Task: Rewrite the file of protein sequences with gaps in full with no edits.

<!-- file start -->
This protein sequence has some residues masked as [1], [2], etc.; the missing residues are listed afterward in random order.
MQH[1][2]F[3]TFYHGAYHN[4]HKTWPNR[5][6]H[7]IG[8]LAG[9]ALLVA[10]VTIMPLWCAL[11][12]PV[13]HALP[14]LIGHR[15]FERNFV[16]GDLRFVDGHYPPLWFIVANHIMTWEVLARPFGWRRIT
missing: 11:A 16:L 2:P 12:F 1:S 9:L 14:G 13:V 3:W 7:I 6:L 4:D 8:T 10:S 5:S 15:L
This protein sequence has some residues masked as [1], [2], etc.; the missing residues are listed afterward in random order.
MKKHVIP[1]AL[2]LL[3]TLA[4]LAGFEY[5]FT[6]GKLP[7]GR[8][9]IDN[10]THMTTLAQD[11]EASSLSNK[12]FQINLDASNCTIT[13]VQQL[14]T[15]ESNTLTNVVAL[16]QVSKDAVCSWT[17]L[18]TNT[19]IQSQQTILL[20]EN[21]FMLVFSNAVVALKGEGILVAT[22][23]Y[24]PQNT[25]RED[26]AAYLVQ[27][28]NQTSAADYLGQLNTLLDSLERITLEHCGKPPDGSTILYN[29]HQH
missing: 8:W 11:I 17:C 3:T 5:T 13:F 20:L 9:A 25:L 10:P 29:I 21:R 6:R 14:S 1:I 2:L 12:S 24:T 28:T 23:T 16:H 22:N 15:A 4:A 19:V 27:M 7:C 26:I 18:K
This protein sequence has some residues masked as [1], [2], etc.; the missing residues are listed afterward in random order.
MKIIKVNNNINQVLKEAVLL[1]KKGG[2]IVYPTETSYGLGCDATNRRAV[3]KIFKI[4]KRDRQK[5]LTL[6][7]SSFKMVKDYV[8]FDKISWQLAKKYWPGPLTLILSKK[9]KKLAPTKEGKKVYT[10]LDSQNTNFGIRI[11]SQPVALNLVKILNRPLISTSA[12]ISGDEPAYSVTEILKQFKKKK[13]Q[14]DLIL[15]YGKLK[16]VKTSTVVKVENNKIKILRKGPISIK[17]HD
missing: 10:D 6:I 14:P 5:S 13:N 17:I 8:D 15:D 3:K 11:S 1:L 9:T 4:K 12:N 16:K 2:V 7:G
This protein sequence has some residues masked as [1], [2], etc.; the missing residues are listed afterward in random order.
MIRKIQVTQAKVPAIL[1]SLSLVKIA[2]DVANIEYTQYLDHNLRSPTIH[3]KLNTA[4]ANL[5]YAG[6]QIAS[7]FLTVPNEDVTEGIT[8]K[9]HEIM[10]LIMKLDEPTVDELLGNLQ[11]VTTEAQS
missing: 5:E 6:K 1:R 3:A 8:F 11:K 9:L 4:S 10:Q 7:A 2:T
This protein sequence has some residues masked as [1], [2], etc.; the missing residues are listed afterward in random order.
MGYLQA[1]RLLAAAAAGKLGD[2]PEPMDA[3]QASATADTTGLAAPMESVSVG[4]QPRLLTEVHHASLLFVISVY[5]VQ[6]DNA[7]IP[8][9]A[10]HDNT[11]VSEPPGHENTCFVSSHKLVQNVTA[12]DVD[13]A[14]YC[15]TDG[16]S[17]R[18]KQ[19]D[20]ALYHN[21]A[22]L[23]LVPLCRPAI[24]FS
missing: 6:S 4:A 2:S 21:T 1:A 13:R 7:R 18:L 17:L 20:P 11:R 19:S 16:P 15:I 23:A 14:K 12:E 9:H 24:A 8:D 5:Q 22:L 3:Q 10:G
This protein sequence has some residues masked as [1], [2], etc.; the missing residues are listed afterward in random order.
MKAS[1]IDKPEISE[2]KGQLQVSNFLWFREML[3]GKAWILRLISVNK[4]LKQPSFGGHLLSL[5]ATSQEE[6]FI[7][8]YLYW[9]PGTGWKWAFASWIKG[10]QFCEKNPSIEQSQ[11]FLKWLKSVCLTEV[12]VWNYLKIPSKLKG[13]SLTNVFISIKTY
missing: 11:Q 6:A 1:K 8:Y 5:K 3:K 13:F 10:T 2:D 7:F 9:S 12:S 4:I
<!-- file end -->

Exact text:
This protein sequence has some residues masked as [1], [2], etc.; the missing residues are listed afterward in random order.
MQH[1][2]F[3]TFYHGAYHN[4]HKTWPNR[5][6]H[7]IG[8]LAG[9]ALLVA[10]VTIMPLWCAL[11][12]PV[13]HALP[14]LIGHR[15]FERNFV[16]GDLRFVDGHYPPLWFIVANHIMTWEVLARPFGWRRIT
missing: 11:A 16:L 2:P 12:F 1:S 9:L 14:G 13:V 3:W 7:I 6:L 4:D 8:T 10:S 5:S 15:L
This protein sequence has some residues masked as [1], [2], etc.; the missing residues are listed afterward in random order.
MKKHVIP[1]AL[2]LL[3]TLA[4]LAGFEY[5]FT[6]GKLP[7]GR[8][9]IDN[10]THMTTLAQD[11]EASSLSNK[12]FQINLDASNCTIT[13]VQQL[14]T[15]ESNTLTNVVAL[16]QVSKDAVCSWT[17]L[18]TNT[19]IQSQQTILL[20]EN[21]FMLVFSNAVVALKGEGILVAT[22][23]Y[24]PQNT[25]RED[26]AAYLVQ[27][28]NQTSAADYLGQLNTLLDSLERITLEHCGKPPDGSTILYN[29]HQH
missing: 8:W 11:I 17:C 3:T 5:T 13:F 20:L 9:A 25:L 10:P 29:I 21:R 6:R 14:S 1:I 2:L 12:S 24:T 28:T 23:T 16:H 22:N 15:A 4:A 19:V 27:M 7:C 26:I 18:K
This protein sequence has some residues masked as [1], [2], etc.; the missing residues are listed afterward in random order.
MKIIKVNNNINQVLKEAVLL[1]KKGG[2]IVYPTETSYGLGCDATNRRAV[3]KIFKI[4]KRDRQK[5]LTL[6][7]SSFKMVKDYV[8]FDKISWQLAKKYWPGPLTLILSKK[9]KKLAPTKEGKKVYT[10]LDSQNTNFGIRI[11]SQPVALNLVKILNRPLISTSA[12]ISGDEPAYSVTEILKQFKKKK[13]Q[14]DLIL[15]YGKLK[16]VKTSTVVKVENNKIKILRKGPISIK[17]HD
missing: 10:D 6:I 14:P 5:S 13:N 17:I 8:D 15:D 3:K 11:S 1:L 9:T 4:K 12:N 16:K 2:V 7:G
This protein sequence has some residues masked as [1], [2], etc.; the missing residues are listed afterward in random order.
MIRKIQVTQAKVPAIL[1]SLSLVKIA[2]DVANIEYTQYLDHNLRSPTIH[3]KLNTA[4]ANL[5]YAG[6]QIAS[7]FLTVPNEDVTEGIT[8]K[9]HEIM[10]LIMKLDEPTVDELLGNLQ[11]VTTEAQS
missing: 5:E 6:K 1:R 3:A 8:F 11:K 9:L 4:S 10:Q 7:A 2:T
This protein sequence has some residues masked as [1], [2], etc.; the missing residues are listed afterward in random order.
MGYLQA[1]RLLAAAAAGKLGD[2]PEPMDA[3]QASATADTTGLAAPMESVSVG[4]QPRLLTEVHHASLLFVISVY[5]VQ[6]DNA[7]IP[8][9]A[10]HDNT[11]VSEPPGHENTCFVSSHKLVQNVTA[12]DVD[13]A[14]YC[15]TDG[16]S[17]R[18]KQ[19]D[20]ALYHN[21]A[22]L[23]LVPLCRPAI[24]FS
missing: 6:S 4:A 2:S 21:T 1:A 13:R 7:R 18:L 17:L 20:P 11:R 19:S 16:P 15:I 23:A 14:K 12:E 9:H 24:A 8:D 5:Q 22:L 3:Q 10:G
This protein sequence has some residues masked as [1], [2], etc.; the missing residues are listed afterward in random order.
MKAS[1]IDKPEISE[2]KGQLQVSNFLWFREML[3]GKAWILRLISVNK[4]LKQPSFGGHLLSL[5]ATSQEE[6]FI[7][8]YLYW[9]PGTGWKWAFASWIKG[10]QFCEKNPSIEQSQ[11]FLKWLKSVCLTEV[12]VWNYLKIPSKLKG[13]SLTNVFISIKTY
missing: 11:Q 6:A 1:K 8:Y 5:K 3:K 13:F 10:T 2:D 7:F 9:S 12:S 4:I